Haymarket's Mark Payton on Journalism's Future
The Sports Gazette spoke with Editorial Director of Haymarket media Mark Payton about making it in the business, what he looks for in a journalist and what he thinks journalism's future looks like.
Mark Payton is the editorial director of Haymarket media, one of the largest media organisations in the United Kingdom.
From Autocar, to Four Four Two, Haymarket is the producer of over 70 leading magazine brands.
Yet despite an incredibly successful 33-year career as a journalist, 26 of which have been with Haymarket, Payton attributes his rise from a reporter working for nothing on the Deptford and Peckham Mercury, as partially down to luck.
"On the second day of the job, the Brixton riots kicked off and the news editor said we’ve got nobody else," Payton said.
"So muggins here, just goes, well I’ll just go and talk to people and I walk into the middle of the Queen’s head."
"So I managed to survive that, came up with the splash from that and then kind of luck really, I lucked in if it’s the truth, I’m a sham, a sham of a sham."
Haymarket, formerly known as Cornmarket Press, was launched as a publishing business in 1957 by Michael Heseltine and Clive Labovitch.Do I think news stands are going to die? No I don’t. People said to me ten years ago that you’ve got three years, they were wrong. ”
Heseltine, who left the company to become deputy Prime Minister under Margaret Thatcher, returned in 1997, and transformed Haymarket into a global company, that is worth approximately £250 million today.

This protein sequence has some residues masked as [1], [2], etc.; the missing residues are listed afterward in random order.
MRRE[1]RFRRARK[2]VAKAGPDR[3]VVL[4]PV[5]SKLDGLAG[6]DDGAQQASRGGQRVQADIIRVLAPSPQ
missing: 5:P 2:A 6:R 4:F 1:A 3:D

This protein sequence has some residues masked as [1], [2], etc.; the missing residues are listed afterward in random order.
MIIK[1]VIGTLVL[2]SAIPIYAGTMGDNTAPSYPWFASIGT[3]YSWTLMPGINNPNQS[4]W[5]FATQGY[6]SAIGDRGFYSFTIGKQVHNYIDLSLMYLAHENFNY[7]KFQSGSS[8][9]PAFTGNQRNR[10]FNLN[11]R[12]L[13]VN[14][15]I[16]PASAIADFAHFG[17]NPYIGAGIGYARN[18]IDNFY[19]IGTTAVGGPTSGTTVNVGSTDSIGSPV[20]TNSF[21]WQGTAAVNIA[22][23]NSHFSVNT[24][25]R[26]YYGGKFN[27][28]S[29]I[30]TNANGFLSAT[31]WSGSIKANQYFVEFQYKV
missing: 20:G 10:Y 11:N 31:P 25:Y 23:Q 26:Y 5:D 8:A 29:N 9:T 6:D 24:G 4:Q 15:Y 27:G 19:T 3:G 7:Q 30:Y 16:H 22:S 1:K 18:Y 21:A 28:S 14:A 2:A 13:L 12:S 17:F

"The thing that he did that I suppose will be his legacy is realising that in a modern media environment, you can’t really be a UK company anymore," Payton said.
"We need to get to a point where people don’t define you by the territory that you are in. That’s not really the way it works and it’s not the way the internet works."
Yet even as the company has been forced to adopt a more digital-first approach in response to declining magazine sales, Payton doesn't believe that magazine journalism is dying.
"I remember ten years ago, that the conversation was that we were dead. Nobody would be selling magazines anymore."
"Do I think newsstands are going to die? No I don’t. People said to me ten years ago that you’ve got three years, they were wrong."
With the industry changing rapidly, and with competition for journalism jobs higher than it has ever been before, Payton still believes there is a way for a journalist to stand out.
"Always turn up for an interview trying to solve my problem for me."
"If I got this job tomorrow, I would change that, do that, do that, I would move that over there, that’s a load of rubbish, I would move that there and I would do this for you. Why wouldn’t I employ you?"